Seattle's a relatively laid-back place. And it takes more than eight straight months of rain (we're still not buying an umbrella) or other people seriously underrating our beer (it's cool, more for us) to get us feverish. It takes any number of these 10 things -- like Cuban sandwiches, a form of transportation only 4% of Seattleites use, and a team everyone else calls the Oklahoma City Thunder -- to really, truly get us going.
It’s on every menu. It's in every grocery store. And the guy behind it is busily opening swanky steakhouses, and popular bistros, where, guess what? Beecher's is on the menu. It's inescapable, and yet, instead of feeling like it's being foisted upon us, we feel proud. After all, it's local -- and local sourcing is something else we're pretty obsessed with, as we can't seem to stop writing about it. So it must be good, right? Right.
Paseo vs. Un Bien
Ah, Paseo. Nothing really seems to change with this beloved (we're talking lines-down-the-street-at-lunchtime beloved) Fremont sandwich shop that reopened under new ownership after closing in late 2014. In fact, things seem to be going so well that the new owners have opened a second location in SoDo. So, crisis averted, right? Well, kind of. The original owner's sons opened Un Bien in Ballard and started slinging sandwiches made after their father's recipes, and then opened a second location in the old Paseo location on Shilshole Bay. Most people seem confused about which place makes the better Cuban sandwich, so you'll simply have to hit both and choose a side.
New people moving here
If you live in Seattle, then your rent probably sucks; your favorite bar is probably about to get torn down; and your friends -- especially if they live in one of Seattle's formerly lower-income 'hoods -- are probably planning to move to, like, Renton. Why? Because The Town is one of America's fastest-growing cities. The median income is now over $70,000, and this is changing almost everything about the city. Beloved buildings are being torn down left and right, long-time residents are being priced out of the city, and even the ratio of women to men is tipping noticeably in the direction of the latter (tech jobs). All of which have people right on the edge of up-in-arms. Sometimes. This is Seattle after all.
Speaking of people moving here, Amazon -- a company Seattle has always rooted for -- is responsible for many of the changes taking place. This makes it both the hero (wow, my AmazonFresh order is already here?! There's a yellow box in my apartment building?! There are so many great food trucks in South Lake Union!), and the pantomime villain (my rent's going up? Again?! Why can’t I find parking near all the food trucks in South Lake Union?!) in the discourse of Seattle.
Traffic & parking
There’s nothing more frustrating than sitting in Seattle traffic (some of the worst in the nation), dealing with the city's terrible drivers (which studies claim are some of the worst in the nation), and then, when you actually get to where you are going, having to walk all the way down the block to pay the highest parking fees in the nation. Oh, except for having to listen to all your friends complain about how frustrating those things are like you don't already know. You totally know.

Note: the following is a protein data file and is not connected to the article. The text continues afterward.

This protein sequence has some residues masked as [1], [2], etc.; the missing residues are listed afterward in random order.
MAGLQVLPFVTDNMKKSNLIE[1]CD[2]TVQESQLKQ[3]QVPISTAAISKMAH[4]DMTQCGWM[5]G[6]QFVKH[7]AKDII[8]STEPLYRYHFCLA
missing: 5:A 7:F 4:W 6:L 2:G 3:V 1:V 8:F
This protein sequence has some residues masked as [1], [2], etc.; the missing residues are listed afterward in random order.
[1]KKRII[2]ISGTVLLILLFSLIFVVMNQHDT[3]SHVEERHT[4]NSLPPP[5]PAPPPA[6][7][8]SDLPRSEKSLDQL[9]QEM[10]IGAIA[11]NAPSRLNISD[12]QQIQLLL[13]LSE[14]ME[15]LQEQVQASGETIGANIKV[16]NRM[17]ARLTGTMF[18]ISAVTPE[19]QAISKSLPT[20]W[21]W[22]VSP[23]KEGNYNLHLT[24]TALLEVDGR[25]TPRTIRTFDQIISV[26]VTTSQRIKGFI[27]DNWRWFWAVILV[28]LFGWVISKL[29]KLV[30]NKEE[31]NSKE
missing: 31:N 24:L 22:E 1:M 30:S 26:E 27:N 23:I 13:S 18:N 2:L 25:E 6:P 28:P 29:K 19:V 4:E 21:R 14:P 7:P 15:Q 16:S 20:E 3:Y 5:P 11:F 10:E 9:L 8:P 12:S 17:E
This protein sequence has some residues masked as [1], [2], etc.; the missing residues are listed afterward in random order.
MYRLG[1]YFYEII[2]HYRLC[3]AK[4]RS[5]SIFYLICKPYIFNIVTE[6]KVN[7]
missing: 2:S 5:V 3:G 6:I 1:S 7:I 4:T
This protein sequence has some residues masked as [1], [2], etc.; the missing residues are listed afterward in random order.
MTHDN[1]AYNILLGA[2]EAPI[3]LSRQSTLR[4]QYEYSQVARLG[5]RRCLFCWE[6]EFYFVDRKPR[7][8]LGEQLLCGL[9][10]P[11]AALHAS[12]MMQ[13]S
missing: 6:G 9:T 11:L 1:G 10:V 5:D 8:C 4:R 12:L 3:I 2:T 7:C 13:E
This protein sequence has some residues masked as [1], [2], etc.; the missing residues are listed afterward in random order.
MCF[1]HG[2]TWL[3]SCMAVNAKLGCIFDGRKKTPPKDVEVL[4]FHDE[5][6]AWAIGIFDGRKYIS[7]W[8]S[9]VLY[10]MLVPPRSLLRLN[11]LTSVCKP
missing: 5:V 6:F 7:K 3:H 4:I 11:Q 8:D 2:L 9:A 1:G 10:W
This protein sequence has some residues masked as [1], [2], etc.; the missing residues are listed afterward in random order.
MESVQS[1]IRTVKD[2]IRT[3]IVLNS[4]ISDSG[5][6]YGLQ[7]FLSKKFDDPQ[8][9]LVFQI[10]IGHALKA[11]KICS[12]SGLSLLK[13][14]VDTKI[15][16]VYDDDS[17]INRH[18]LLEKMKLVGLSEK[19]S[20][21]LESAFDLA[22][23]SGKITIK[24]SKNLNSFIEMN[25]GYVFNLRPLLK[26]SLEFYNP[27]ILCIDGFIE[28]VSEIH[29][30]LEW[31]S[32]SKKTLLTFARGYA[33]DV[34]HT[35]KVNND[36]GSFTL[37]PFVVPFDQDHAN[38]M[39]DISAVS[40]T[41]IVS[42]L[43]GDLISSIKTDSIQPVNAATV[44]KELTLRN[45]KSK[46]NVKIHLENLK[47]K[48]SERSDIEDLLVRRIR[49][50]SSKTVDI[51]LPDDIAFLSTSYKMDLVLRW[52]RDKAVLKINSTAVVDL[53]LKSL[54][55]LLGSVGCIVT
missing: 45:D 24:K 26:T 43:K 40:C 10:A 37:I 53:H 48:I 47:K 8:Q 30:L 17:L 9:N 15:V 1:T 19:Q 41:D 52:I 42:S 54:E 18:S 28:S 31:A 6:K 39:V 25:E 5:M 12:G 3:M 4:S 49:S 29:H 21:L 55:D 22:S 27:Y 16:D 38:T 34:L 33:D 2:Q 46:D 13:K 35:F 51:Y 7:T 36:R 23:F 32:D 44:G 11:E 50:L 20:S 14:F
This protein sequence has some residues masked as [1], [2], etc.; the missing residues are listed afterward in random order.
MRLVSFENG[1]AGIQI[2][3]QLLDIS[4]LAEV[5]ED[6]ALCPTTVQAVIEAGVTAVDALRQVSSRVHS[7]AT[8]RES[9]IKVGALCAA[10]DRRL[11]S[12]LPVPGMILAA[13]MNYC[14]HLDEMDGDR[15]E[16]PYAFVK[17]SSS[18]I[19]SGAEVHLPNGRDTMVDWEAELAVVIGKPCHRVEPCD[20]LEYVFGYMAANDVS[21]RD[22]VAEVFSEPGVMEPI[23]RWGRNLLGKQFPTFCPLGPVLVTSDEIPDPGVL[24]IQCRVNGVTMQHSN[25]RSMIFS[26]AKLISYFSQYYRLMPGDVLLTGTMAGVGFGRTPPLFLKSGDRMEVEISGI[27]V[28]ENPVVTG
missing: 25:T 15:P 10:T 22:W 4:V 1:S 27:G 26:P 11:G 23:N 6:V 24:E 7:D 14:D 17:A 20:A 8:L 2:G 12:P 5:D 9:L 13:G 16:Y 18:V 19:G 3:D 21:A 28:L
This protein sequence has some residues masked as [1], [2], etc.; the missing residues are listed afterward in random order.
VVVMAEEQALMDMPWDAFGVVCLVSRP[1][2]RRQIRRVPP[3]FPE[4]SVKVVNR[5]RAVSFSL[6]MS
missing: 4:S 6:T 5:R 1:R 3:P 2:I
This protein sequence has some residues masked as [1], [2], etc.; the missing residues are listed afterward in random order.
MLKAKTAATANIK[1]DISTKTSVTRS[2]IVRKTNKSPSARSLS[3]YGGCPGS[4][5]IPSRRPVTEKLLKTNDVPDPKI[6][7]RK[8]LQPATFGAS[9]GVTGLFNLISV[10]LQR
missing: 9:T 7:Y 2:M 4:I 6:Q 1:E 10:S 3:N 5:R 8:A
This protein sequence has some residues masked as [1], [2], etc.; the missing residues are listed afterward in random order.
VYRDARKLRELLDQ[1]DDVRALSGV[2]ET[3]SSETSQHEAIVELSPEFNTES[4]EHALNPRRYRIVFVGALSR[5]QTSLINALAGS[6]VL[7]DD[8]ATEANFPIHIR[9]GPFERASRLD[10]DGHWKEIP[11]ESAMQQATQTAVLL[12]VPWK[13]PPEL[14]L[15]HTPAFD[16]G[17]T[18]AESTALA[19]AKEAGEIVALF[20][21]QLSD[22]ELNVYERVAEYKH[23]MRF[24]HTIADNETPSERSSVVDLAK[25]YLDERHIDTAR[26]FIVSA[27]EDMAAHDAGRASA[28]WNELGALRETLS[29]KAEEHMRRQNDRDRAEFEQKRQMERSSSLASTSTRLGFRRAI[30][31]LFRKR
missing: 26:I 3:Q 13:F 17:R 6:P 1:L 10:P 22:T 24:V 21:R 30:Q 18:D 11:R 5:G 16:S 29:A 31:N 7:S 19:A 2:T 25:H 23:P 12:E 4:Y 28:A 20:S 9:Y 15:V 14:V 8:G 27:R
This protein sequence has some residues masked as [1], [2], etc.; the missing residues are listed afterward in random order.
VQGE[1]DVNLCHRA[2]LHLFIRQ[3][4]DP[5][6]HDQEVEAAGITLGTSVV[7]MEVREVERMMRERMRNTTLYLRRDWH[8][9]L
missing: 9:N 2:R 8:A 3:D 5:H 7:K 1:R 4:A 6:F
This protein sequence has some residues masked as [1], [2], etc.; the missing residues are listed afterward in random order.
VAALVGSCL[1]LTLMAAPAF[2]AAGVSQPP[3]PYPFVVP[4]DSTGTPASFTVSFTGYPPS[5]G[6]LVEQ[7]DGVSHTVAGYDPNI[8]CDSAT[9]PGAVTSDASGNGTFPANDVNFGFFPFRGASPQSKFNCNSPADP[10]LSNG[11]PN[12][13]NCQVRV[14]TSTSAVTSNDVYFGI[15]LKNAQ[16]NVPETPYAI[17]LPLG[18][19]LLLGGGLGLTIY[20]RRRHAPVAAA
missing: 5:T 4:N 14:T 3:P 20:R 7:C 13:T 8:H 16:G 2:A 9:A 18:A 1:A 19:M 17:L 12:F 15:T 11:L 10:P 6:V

On the one hand, they're great for the environment; but on the other hand, they’re horrible for traffic. And while it's totally great that our last mayor used to bike to work, it's not cool that he shut down entire street lanes Downtown for his fellow two-wheeled enthusiasts. It's good that the city stepped in to save our bike-sharing system, but it sucks how badly we got screwed on the deal. See a pattern here? There are few things that divide opinion in Seattle like bikes, which is strange (irrational, perchance?) when you consider that only 3.7% of the population actually bikes to work.
Forget salmon, or oysters, or even Beecher's. Teriyaki is Seattle's signature food. And while teriyaki is almost unheard of in most cities, we take it for granted around here. After all, almost 10% of Seattle's restaurant serve this quick, deliciou… wait, what? There are a third fewer teriyaki restaurants than there were a decade ago? This is a disaster!
First they basically banned garbage -- everything either has to be recycled or composted -- but no one could figure that out, so now they're working on new, and probably more complicated, rules. Meanwhile, they banned plastic shopping bags because too many were ending up in landfills, which forced grocery stores to charge you for paper bags. And so we tried reusable bags. But if you didn’t have one in the checkout line? You better be prepared for the nasty looks. People outside of The Town will never understand what it’s like to really take out the trash.
You know how the rest of the country has Whataburger, or In-N-Out, or White Castle to obsess over? Well, we don't. And we don't need 'em. We've got this old-school drive-in, with an old-school menu, that everyone in Seattle knows and loves (even if they don't know everything about it). Need more proof we're obsessed? Just check one out after a football game, or after the bars close, or after people get out of work, or church, or when Macklemore's filming a music video, and you'll get the idea. Oh, and make sure you stop for a Deluxe and a Cheeseburger.
OK. Our love for the Seahawks (we're the loudest fans ever) and the Sounders (we have twice the average attendance of the next most popular MLS team) probably seems irrational to some people. But at least those teams exist. When people are making threats against city council members over a stadium vote for a team that isn't actually a real team... that's the definition of irrational.
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